Beekeeping – Honey Production


We’re done!

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The warm room is empty once more.

All the honey is pulled, extracted, and ready for your enjoyment.

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Travis and Neil with just 2 stacks to go!

To head off some of your questions at the gate: yes, all of our honey is raw honey.  Yes, that’s the stuff that’s actually honey, the stuff that’s good for you, and the stuff that also is the tastiest.  What is raw honey?  Honey that has been handled respectfully and gently by the packer, in this case, us.

Raw honey is never superheated — superheating honey breaks down the delicate enzymes the bees add to it, i.e., part of what makes honey, honey.  Why do the big packers superheat it?  So it won’t crystallize on their shelves.  The Big Box Store wouldn’t be too happy if it ordered a million pounds of honey and had it go rock hard on the shelves, now would it?  So, crystallization, while annoying, is often indicative of honey’s “rawness.”  And crystallization is reversible — here’s our post on how we liquefy our crystallized honey.

Raw honey is never filtered — filtering honey removes pollen, wax, and other goodies that make honey, honey.  Why do the big packers filter honey, and sometimes send it through a diatomaceous earth filter?  Again, to cut down on that crystallization factor.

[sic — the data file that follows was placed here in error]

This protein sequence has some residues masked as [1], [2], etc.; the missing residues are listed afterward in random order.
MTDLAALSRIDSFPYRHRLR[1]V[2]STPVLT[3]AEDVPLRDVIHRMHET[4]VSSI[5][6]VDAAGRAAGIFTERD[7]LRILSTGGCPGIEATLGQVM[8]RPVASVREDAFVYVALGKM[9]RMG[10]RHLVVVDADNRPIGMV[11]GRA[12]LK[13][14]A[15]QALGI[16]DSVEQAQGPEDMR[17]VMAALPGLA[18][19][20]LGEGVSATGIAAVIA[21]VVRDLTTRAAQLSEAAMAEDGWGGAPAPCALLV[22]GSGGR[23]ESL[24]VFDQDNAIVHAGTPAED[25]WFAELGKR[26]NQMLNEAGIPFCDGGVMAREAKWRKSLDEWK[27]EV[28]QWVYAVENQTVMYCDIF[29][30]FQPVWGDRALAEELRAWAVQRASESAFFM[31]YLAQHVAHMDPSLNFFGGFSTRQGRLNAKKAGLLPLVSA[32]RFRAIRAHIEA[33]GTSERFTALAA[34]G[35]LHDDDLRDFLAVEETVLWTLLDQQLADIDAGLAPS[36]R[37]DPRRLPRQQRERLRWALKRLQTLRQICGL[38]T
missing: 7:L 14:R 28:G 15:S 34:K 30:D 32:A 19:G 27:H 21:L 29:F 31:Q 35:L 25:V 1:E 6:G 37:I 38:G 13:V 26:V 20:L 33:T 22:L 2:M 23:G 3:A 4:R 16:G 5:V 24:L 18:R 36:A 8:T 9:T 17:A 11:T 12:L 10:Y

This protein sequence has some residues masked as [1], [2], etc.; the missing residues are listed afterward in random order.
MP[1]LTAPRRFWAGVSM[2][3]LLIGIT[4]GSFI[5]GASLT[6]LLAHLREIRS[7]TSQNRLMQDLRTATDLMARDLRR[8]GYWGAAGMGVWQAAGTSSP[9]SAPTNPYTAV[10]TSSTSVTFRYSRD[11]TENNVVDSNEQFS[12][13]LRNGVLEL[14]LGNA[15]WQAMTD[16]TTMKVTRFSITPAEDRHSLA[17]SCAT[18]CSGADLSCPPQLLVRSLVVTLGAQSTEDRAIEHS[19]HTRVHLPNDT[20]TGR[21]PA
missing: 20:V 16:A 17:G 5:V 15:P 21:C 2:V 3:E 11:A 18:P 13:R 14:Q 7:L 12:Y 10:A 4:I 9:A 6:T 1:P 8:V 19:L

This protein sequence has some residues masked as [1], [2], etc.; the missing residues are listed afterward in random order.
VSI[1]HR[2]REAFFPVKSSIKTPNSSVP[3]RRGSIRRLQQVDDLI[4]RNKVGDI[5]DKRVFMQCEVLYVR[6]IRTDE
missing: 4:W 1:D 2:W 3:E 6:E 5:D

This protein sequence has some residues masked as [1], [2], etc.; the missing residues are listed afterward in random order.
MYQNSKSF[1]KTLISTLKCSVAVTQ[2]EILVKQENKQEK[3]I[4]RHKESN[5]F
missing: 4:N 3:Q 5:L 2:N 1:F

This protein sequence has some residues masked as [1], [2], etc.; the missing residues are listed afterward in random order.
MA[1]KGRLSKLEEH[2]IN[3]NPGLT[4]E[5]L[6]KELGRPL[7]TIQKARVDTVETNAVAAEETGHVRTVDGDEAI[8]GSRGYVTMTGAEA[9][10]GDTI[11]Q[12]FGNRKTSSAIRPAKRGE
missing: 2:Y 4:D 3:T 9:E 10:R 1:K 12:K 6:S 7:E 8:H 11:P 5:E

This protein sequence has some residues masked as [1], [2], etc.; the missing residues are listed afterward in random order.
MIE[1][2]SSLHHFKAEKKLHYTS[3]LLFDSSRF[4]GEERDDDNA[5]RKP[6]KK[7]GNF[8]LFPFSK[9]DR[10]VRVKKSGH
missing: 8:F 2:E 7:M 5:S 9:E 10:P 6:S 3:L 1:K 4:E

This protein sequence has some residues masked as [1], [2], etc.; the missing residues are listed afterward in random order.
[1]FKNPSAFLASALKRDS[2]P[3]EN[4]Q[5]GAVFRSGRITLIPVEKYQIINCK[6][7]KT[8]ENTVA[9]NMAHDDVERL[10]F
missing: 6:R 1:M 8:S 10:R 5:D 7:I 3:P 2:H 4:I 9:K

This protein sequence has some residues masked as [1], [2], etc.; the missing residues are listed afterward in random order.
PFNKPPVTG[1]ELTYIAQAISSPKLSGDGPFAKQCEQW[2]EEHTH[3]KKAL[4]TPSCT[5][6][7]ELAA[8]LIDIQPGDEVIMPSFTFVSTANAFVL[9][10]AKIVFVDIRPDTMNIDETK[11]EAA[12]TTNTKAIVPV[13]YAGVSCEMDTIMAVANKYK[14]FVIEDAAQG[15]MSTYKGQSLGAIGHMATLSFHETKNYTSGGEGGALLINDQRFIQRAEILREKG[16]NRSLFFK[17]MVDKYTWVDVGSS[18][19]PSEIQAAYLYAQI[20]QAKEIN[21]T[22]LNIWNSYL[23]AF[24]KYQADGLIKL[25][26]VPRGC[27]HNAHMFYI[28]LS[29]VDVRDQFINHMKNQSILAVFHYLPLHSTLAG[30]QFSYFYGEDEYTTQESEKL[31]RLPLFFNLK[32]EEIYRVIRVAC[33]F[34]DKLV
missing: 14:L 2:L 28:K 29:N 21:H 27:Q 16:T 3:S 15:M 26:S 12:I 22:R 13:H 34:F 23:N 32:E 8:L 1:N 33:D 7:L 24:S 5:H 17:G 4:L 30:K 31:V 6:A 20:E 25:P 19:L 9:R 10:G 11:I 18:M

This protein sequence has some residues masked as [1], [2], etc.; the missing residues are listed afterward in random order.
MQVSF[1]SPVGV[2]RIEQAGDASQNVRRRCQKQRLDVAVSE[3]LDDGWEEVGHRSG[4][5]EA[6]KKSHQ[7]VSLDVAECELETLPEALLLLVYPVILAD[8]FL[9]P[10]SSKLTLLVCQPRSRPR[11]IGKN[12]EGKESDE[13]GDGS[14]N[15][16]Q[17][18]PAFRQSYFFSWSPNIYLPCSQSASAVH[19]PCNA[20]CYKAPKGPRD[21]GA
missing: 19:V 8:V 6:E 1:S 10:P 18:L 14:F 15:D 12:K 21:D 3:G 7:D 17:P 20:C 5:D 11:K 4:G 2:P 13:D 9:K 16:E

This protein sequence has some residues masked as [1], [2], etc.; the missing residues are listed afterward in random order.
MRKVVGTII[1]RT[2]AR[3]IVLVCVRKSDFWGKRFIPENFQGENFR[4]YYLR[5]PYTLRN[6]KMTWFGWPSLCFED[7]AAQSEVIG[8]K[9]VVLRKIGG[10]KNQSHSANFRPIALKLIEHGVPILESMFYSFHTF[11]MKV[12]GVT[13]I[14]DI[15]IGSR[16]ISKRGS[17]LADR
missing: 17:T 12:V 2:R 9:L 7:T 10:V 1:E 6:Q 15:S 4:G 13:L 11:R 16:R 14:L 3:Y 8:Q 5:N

Honey is a super saturated sugar, so there’s not much that can grow in it.  There’s no reason to mess with nature’s perfection, so we don’t.

Happily for us, we live in the middle of nowhere (we love you, Pioneer Woman, but compared to us your ranch is in Brooklyn), in the midst of plants that make the best honey you’ve never tasted.  Mostly sweet clover and alfalfa, if you’re wondering.  As a result, our honey is mild, light, and sweet, of course, but not cloying.

There’s no difference in the Glacier County Honey Co and Chief Mountain Honey Co honeys.

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Chief Mountain Honey on display at Natural Grocers in Kalispell!

Everything for sale is this year’s crop and yes, we have comb honey this year!

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Ross Rounds are $15 each.

We welcome more of your questions, and your orders.  Check out www.glaciercountyhoney.com or email sales (at) glaciercountyhoney (dot) com for more information.

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Howard helped me pass out honey stix at Natural Grocers last week.  

We appreciate your support, and of course your business, more than you know.

And now, we’re going to say a few words of thanks for our harvest, and take a nap on our sticky couch ….

2013.  Glacier County Honey Co.  All Rights Reserved.

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We’re in the midst of the honey harvest!  And therefore, you’re invited to our 2nd Annual Fill Your Own Bucket Day on Saturday, August 10, 2013, from 8am-5pm. See you at World Headquarters for tours of the honey house, candle making, the bees themselves, and outrageously low prices on honey.

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PRICES HAVE BEEN SET FOR the 2nd ANNUAL FILL YOUR OWN BUCKET DAY!

To fill containers under 20 pounds:  $2.95/#

To fill containers over 20 pounds: $2.75/#

There is a 60 pound total limit per person.  If you are a business who needs wholesale honey, please contact us beforehand to discuss pricing, etc.  Fill Your Own Bucket Day is meant for our retail customers, only.

Only cash or checks will be accepted for these Fill Your Own Bucket prices.